Originally Posted by jagabo View Post
    But I would try getting a better cap to start with. Bring the black level up and the white level down using the capture device's proc amp.
    What do you mean by this? I thought we must capture raw AVI at 4:2:2 then do all the adjustments in software afterwards. Are you saying its sometimes better to capture with specific settings and not try and do them in post?
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  11. Once the captured signal is clipped you can no longer recover the clipped part with post processing. What is lost is lost.
    You should therefore adjust the proc amp to keep the luma Y preferably in the 16 ..... 235 range for capturing, which provides some headroom for the luma. You can use avisynth's histogram("classic") for checking.
    In your video sample.avi you have clipped (clamped, crushed) blacks at Y=16 and some clipped whites at Y=255.

    Image
    [Attachment 58538 - Click to enlarge]
    Last edited by Sharc; 22nd Apr 2021 at 04:54.
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  12. So you have to do a clipping analysis before doing a full capture, and adjust so end capture is 16-235.
    What is the easiest way to view clipping in a GUI?
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  13. Originally Posted by agisthos View Post
    So you have to do a clipping analysis before doing a full capture, and adjust so end capture is 16-235.
    Yes, a levels analysis is highly recommended.
    What is the easiest way to view clipping in a GUI?
    For example, load this script in AvsPmod
    Code:
    AVISource("Sample.avi")
    turnright().histogram("classic").turnleft()
    Edit:
    I don't know what proc amp adjustments your capture infrastructure supports. The discussion here might be helpful:
    https://forum.videohelp.com/threads/401349-GV-USB2-Capture-Stick-What-s-In-It#post2615895

    Or if you can't adjust the proc amp for capturing you may try as postprocessing filter something like
    Code:
    Levels(0,1.25,255,0,235,coring=false)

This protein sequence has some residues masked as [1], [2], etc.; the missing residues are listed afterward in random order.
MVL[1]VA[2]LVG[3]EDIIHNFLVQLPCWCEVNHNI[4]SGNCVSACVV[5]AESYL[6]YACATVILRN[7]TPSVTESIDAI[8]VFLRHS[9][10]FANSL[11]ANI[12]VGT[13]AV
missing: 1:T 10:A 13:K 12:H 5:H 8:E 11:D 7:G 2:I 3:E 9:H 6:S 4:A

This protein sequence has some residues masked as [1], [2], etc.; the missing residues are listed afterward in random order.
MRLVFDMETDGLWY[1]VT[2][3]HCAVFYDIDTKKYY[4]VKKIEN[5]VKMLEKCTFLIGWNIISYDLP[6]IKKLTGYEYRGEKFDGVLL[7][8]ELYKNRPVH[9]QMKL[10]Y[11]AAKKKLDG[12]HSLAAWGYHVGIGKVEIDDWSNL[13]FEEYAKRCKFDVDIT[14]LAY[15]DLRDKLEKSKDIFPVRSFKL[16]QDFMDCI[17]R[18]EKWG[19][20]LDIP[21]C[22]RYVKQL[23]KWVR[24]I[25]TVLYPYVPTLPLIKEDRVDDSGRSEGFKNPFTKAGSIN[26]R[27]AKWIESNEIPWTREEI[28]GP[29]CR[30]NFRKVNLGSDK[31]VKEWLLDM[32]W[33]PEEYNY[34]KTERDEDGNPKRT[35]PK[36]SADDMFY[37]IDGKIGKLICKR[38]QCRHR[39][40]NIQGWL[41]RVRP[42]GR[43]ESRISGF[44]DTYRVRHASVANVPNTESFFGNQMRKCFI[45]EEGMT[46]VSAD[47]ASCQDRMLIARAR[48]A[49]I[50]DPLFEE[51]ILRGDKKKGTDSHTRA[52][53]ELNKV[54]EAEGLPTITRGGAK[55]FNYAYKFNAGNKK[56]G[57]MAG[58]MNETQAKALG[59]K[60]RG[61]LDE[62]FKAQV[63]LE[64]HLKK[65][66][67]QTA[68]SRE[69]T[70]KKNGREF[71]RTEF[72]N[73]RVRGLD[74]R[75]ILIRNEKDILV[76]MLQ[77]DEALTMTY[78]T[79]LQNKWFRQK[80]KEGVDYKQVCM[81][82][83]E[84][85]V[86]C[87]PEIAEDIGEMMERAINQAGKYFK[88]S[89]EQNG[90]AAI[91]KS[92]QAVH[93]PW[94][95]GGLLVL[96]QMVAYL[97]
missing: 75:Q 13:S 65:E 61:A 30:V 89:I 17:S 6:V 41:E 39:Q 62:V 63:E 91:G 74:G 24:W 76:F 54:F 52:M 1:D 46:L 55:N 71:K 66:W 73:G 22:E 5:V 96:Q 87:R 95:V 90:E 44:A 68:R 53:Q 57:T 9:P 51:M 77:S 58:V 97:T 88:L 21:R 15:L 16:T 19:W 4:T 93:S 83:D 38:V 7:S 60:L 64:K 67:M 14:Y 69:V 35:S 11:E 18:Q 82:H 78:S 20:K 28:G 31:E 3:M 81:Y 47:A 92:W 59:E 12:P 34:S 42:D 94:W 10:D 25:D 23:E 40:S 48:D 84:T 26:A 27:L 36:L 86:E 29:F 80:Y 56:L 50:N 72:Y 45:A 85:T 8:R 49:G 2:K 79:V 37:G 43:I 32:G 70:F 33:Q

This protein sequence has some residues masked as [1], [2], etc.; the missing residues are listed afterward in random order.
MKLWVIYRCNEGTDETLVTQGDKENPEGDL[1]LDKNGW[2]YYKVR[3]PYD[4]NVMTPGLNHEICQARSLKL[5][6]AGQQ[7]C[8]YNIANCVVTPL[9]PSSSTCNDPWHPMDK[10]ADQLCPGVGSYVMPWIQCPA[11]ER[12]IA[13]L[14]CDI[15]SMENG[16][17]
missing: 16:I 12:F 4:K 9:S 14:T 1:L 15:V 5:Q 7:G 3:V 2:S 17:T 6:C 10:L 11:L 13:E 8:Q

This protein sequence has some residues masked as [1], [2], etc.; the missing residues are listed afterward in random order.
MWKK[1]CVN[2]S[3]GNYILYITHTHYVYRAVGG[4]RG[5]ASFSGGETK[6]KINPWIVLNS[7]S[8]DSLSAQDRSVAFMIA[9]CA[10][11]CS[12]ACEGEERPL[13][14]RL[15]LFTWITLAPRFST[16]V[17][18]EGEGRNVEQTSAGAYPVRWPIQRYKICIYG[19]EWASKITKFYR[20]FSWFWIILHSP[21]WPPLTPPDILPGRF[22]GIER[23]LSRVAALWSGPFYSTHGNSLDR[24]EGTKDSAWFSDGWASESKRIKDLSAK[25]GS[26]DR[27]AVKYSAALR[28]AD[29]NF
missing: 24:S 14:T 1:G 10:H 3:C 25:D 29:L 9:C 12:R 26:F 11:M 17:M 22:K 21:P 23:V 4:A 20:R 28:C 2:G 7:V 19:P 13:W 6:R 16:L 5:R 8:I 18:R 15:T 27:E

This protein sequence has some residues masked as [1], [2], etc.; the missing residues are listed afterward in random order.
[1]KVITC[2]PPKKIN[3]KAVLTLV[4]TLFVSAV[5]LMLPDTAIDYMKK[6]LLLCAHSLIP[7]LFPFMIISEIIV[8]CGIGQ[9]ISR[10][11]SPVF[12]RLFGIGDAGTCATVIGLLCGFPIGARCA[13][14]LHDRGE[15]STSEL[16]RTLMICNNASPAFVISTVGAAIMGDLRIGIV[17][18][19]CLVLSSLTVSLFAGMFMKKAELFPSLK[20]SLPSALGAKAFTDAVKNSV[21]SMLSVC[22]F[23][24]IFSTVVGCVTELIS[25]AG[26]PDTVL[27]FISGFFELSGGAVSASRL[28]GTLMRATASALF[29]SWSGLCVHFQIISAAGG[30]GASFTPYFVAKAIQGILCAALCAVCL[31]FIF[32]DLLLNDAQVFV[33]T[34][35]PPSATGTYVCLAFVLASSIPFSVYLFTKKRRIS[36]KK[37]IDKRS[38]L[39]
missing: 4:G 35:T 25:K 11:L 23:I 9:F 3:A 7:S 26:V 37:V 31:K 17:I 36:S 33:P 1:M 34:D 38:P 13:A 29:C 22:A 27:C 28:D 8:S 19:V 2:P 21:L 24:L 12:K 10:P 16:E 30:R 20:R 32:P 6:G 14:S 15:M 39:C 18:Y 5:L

Last edited by Sharc; 22nd Apr 2021 at 06:52.
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  14. Originally Posted by agisthos View Post
    So you have to do a clipping analysis before doing a full capture...
    You make a few short sample caps from different parts of the film (I do 30 seconds or so at a time), study them, adjust the proc amp, and then capture the complete film.
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    I'm a rank amateur at this, so please correct me if I'm wrong, but can we use the histogram in Virtual Dub to achieve the correct setting for capture, like this?

    - Put VDub into capture mode, choose Video>Preview, display the Histogram (Video>Histogram)

    - Play video and watch the histogram, adjusting Brightness and Contrast to set the levels within the safe areas - up to the red marks (I use Jagabo's Graphstudio method for Proc Amp control).

    A video could be checked by cueing to various points and rechecking histogram and adjusting the levels before doing the capture. If there's obvious differences then very bright and very dark sections could be captured separately.
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  16. You can use VirtualDub's built in histogram but it's a bit tricky -- you lose all spacial information so it can be hard to tell what parts of the picture are out of bounds. For example, the out of bounds area may be the black bars at the left and right of the frame. You don't really care about those bars. I suggest you crop 32 pixels off all four edges to eliminate the edges from the histogram.

    Your earlier sample shows blacks crushed at Y=16. That may be what's on the tape. But it may be that your capture device crushes blacks there. Bringing the black level up while capturing may or may not reveal detail in the dark areas. The white level is too high and crushed at 255. Bringing it down will probably reveal more details in bright areas.
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  17. Thanks for the replies to this, unfortunately Iíve had pc issues and had to reset my pic, my dazzle capture device no longer keeps the audio in sync, or maybe itís the windows audio driver that doesnít work, anyway Iím going to have to work out which way to go next, old windows 7 pc, or try and find a capture device that actually works with w10.
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  18. Hi All

    Me again, finally got my capture device working again, but this time it will only work using AmarecTV, tried everything with Virtualdub and it just doesnt like the audio driver! anway, i have done another test capture and tried adjusting the Proc Amp settings, from what i can tell there isnt a histogram on amarecTV so im having to eyeball it, not ideal as im no expert! Anyway here is a clip attached, is this capture any better?

    Thank you

    DMS
    Image Attached Files
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  19. The black level is way off (the brightest whites are blown out a bit too):
    Image
    [Attachment 58749 - Click to enlarge]


    If you pull it down to full black it gets too dark (ColorYUV(off_y=-42)):
    Image
    [Attachment 58750 - Click to enlarge]


    The original film probably had darker shades that were lost in the telecine. So you might use a compromise setting (ColorYUV(off_y=-25)):
    Image
    [Attachment 58751 - Click to enlarge]


    Pick whatever compromise setting you think looks best.